The brutal massacre of school head Emerito Samarca as well as Lumad leaders Dionel Campos and Bello Sinzo in Lianga, Surigao del Sur last September 1, she said, has aroused public outrage on the Aquino government’s counter-insurgency campaign that victimizes innocent and unarmed civilians.

UN special rapporteur on the Rights of Indigenous Peoples Victoria Tauli-Corpuz disclosed that 100 indigenous people were already killed while defending their lands and environment over the past three years alone.

“We’re not turning our backs on development but the government should consider our own development as well,” Dumagat-Remontado leader Arnel delos Santos said. “We just want to live peacefully in the rural areas, but why are they demolishing our homes?”

He denounced the “inutility of the National Commission for Indigenous Peoples (NCIP) and its obvious collusion with big local and foreign corporations to deceive and divide the indigenous people. And despite the brutal killing of his father, anti-dam activist Nicanor “Kano” delos Santos, in December 2001, he told supporters that their unity remain strong even under difficult situations.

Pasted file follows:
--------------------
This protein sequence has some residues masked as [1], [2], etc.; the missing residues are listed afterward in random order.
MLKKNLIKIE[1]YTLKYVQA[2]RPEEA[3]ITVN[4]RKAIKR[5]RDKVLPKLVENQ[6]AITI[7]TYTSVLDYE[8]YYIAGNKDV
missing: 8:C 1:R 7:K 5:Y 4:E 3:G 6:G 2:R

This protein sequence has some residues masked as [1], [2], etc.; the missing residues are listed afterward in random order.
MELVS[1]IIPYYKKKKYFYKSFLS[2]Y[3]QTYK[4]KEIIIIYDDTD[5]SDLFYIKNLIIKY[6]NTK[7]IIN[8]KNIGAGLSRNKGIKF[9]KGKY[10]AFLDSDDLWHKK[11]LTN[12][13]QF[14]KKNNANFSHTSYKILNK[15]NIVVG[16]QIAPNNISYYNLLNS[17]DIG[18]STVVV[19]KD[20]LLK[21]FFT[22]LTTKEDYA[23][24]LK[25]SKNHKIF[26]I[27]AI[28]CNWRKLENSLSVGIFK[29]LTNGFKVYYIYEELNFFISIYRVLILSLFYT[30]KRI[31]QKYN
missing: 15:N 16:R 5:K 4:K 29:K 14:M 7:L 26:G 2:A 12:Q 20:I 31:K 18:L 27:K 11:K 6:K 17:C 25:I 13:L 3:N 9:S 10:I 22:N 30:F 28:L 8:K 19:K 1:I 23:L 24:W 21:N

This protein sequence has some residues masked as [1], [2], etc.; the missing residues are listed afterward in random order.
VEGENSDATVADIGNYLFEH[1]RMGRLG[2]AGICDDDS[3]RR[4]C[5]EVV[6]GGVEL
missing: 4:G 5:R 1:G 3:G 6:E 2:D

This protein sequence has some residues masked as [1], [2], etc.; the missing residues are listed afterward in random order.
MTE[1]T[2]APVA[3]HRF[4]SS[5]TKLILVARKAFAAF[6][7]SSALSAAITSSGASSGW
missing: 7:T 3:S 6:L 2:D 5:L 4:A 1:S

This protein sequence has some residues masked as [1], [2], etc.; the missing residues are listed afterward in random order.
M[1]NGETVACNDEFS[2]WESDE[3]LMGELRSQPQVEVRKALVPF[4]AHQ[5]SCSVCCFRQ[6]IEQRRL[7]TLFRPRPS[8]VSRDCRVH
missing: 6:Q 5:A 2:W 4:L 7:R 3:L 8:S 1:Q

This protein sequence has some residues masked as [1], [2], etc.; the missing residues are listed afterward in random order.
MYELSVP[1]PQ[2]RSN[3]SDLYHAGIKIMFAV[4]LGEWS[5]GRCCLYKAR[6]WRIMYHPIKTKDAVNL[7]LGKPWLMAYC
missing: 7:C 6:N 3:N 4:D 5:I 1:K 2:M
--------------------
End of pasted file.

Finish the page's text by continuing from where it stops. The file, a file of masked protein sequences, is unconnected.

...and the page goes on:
“For as long as dam proponents repeatedly and seriously push through with the project, we will also repeatedly and seriously stand our ground to oppose it. We’re not afraid of their attempts to suppress us since our goal is for the welfare of our fellow Dumagat-Remontado folk,” he said. ()